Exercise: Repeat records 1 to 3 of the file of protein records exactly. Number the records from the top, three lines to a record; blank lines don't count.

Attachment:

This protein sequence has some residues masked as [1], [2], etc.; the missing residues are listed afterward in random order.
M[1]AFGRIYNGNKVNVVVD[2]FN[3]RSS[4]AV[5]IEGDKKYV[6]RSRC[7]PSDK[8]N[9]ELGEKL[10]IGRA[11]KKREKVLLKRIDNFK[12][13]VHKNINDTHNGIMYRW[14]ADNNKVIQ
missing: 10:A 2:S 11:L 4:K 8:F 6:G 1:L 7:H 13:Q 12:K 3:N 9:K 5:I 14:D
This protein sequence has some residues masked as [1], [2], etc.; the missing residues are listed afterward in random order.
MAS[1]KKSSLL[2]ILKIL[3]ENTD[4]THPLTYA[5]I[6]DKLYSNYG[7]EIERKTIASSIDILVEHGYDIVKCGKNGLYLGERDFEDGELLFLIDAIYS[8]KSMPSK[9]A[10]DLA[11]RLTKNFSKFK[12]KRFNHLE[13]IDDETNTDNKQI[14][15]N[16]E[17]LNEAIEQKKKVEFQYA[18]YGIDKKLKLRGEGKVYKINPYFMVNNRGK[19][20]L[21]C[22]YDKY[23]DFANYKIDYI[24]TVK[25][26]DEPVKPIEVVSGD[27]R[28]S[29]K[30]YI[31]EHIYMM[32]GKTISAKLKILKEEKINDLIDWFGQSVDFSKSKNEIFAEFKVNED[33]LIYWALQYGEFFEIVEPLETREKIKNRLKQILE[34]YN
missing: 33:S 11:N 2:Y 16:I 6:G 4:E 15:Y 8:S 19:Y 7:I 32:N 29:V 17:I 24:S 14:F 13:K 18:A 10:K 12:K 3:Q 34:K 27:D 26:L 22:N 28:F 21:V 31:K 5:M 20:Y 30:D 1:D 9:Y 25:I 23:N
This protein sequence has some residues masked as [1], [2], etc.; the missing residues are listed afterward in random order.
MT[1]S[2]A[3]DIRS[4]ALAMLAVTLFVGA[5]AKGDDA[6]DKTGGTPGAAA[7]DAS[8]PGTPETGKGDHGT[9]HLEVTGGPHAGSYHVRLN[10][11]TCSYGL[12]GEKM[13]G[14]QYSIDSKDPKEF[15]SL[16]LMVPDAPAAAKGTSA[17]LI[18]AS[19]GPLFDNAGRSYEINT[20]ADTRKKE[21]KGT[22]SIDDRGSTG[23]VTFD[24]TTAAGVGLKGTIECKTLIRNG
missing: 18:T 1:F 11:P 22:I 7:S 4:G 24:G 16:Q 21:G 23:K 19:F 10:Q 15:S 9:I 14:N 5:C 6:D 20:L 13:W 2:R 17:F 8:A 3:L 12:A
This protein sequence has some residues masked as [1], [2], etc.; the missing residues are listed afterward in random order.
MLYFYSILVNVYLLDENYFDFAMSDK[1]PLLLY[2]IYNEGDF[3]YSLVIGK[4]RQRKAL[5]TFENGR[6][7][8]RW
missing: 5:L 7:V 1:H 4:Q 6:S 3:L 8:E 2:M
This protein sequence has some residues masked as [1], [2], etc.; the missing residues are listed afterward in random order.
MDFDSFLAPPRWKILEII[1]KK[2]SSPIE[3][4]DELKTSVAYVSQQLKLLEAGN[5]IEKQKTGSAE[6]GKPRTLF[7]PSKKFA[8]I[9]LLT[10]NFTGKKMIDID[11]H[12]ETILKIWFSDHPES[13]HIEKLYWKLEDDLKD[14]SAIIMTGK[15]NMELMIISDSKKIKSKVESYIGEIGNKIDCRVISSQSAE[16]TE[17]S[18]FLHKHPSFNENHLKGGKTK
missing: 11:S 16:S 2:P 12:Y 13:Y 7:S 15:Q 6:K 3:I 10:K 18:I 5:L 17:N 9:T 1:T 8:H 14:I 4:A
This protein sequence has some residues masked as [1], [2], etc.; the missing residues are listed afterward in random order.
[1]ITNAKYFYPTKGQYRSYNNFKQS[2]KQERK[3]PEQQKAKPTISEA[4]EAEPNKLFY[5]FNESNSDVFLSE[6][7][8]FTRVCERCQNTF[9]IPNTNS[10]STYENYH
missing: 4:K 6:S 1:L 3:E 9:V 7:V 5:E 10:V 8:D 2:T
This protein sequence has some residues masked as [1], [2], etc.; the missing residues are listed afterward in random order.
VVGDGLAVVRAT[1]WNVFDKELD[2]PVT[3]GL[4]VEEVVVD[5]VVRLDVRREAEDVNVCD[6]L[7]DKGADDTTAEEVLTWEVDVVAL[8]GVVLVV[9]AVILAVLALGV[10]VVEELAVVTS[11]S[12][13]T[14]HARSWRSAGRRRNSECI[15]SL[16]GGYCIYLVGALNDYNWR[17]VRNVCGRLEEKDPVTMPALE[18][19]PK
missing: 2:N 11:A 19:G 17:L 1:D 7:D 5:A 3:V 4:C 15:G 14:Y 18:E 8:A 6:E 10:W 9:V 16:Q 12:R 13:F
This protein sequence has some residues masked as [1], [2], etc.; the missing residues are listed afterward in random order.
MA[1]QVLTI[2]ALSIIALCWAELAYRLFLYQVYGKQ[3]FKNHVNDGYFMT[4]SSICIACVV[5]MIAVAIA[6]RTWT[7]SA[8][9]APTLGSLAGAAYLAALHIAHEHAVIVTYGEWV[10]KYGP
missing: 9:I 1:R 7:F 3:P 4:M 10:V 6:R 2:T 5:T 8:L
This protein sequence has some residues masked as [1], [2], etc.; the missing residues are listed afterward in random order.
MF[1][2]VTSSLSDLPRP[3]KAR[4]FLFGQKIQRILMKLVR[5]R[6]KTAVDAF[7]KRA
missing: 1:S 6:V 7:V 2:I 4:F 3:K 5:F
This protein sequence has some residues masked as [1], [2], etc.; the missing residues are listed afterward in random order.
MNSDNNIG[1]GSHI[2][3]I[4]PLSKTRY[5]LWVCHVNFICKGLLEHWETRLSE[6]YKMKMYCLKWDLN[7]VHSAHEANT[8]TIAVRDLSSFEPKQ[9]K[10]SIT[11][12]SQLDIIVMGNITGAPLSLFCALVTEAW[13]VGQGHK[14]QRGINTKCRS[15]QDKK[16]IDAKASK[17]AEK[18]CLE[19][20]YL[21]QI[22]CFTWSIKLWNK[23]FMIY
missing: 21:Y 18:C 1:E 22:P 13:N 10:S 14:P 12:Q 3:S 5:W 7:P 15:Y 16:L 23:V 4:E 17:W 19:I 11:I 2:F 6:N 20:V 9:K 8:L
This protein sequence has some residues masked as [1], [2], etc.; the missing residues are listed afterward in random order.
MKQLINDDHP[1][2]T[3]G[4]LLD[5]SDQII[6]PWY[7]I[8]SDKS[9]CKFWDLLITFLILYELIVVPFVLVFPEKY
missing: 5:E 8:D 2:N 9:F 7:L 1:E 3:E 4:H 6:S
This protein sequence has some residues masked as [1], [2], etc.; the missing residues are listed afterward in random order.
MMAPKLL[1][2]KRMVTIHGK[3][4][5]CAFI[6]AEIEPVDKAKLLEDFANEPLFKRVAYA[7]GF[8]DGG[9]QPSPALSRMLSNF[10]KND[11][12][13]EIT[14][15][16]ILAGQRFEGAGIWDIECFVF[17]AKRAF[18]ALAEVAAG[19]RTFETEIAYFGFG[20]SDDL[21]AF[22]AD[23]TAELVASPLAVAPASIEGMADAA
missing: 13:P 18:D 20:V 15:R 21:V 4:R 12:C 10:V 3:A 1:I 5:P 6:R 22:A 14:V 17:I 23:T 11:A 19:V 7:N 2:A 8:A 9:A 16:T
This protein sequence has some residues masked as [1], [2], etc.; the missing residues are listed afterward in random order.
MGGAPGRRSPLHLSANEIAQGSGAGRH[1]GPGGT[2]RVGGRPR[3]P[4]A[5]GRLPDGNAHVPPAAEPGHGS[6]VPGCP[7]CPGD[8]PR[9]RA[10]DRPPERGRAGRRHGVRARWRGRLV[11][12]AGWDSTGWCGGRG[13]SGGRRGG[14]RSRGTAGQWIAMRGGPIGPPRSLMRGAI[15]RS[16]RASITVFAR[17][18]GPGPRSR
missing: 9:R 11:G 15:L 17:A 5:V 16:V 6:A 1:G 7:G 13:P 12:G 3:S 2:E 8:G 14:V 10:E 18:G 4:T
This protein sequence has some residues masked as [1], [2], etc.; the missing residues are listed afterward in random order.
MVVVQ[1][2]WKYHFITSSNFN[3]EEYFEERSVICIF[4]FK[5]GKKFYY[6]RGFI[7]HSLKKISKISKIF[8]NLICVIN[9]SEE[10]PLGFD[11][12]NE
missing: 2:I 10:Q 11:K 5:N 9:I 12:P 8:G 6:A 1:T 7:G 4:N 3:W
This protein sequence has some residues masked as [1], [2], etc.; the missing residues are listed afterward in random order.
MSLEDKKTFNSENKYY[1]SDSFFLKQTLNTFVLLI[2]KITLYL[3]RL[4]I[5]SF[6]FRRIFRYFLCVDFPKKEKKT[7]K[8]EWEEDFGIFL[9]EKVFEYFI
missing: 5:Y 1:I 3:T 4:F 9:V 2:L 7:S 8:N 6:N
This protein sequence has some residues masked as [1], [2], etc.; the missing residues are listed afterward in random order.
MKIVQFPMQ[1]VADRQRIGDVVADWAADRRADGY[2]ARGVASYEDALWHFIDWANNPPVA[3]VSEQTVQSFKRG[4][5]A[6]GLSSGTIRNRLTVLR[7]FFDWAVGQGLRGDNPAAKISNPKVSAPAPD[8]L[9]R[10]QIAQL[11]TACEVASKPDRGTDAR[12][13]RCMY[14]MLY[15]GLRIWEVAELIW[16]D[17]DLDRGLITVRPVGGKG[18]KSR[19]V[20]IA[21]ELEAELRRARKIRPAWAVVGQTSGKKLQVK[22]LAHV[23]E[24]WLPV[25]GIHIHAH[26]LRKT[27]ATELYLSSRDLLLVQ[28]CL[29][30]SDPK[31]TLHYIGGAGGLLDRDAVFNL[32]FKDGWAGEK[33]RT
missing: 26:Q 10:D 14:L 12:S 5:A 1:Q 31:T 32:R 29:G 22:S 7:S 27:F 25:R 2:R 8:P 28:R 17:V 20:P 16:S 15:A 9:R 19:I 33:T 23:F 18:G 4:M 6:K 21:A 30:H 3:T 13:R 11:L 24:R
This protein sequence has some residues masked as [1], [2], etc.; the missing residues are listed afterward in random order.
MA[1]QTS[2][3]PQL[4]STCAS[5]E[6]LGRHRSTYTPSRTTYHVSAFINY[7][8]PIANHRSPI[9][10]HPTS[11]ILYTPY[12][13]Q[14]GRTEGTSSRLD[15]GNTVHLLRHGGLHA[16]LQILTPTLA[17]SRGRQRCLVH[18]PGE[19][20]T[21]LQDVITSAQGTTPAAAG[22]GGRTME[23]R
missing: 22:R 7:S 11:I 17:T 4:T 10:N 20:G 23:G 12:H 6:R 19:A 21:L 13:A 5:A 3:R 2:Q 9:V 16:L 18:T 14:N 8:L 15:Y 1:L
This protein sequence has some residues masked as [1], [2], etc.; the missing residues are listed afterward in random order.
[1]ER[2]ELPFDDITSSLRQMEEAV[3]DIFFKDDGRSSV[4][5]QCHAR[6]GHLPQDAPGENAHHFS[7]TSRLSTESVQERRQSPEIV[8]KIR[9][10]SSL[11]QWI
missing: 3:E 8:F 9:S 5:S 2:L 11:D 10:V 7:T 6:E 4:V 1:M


This protein sequence has some residues masked as [1], [2], etc.; the missing residues are listed afterward in random order.
M[1]AFGRIYNGNKVNVVVD[2]FN[3]RSS[4]AV[5]IEGDKKYV[6]RSRC[7]PSDK[8]N[9]ELGEKL[10]IGRA[11]KKREKVLLKRIDNFK[12][13]VHKNINDTHNGIMYRW[14]ADNNKVIQ
missing: 10:A 2:S 11:L 4:K 8:F 6:G 1:L 7:H 13:Q 12:K 3:N 9:K 5:I 14:D
This protein sequence has some residues masked as [1], [2], etc.; the missing residues are listed afterward in random order.
MAS[1]KKSSLL[2]ILKIL[3]ENTD[4]THPLTYA[5]I[6]DKLYSNYG[7]EIERKTIASSIDILVEHGYDIVKCGKNGLYLGERDFEDGELLFLIDAIYS[8]KSMPSK[9]A[10]DLA[11]RLTKNFSKFK[12]KRFNHLE[13]IDDETNTDNKQI[14][15]N[16]E[17]LNEAIEQKKKVEFQYA[18]YGIDKKLKLRGEGKVYKINPYFMVNNRGK[19][20]L[21]C[22]YDKY[23]DFANYKIDYI[24]TVK[25][26]DEPVKPIEVVSGD[27]R[28]S[29]K[30]YI[31]EHIYMM[32]GKTISAKLKILKEEKINDLIDWFGQSVDFSKSKNEIFAEFKVNED[33]LIYWALQYGEFFEIVEPLETREKIKNRLKQILE[34]YN
missing: 33:S 11:N 2:Y 16:I 6:G 4:E 15:Y 8:S 19:Y 7:I 32:N 29:V 17:I 24:S 14:F 13:K 18:A 10:K 12:K 3:Q 34:K 27:D 26:L 22:N 28:F 21:V 31:K 5:M 20:Y 30:D 1:D 9:Y 25:I 23:N
This protein sequence has some residues masked as [1], [2], etc.; the missing residues are listed afterward in random order.
MT[1]S[2]A[3]DIRS[4]ALAMLAVTLFVGA[5]AKGDDA[6]DKTGGTPGAAA[7]DAS[8]PGTPETGKGDHGT[9]HLEVTGGPHAGSYHVRLN[10][11]TCSYGL[12]GEKM[13]G[14]QYSIDSKDPKEF[15]SL[16]LMVPDAPAAAKGTSA[17]LI[18]AS[19]GPLFDNAGRSYEINT[20]ADTRKKE[21]KGT[22]SIDDRGSTG[23]VTFD[24]TTAAGVGLKGTIECKTLIRNG
missing: 18:T 1:F 11:P 22:I 7:S 4:G 24:G 16:Q 21:G 23:K 19:F 10:Q 15:S 9:I 14:N 5:C 6:D 20:L 13:W 2:R 17:F 8:A 3:L 12:A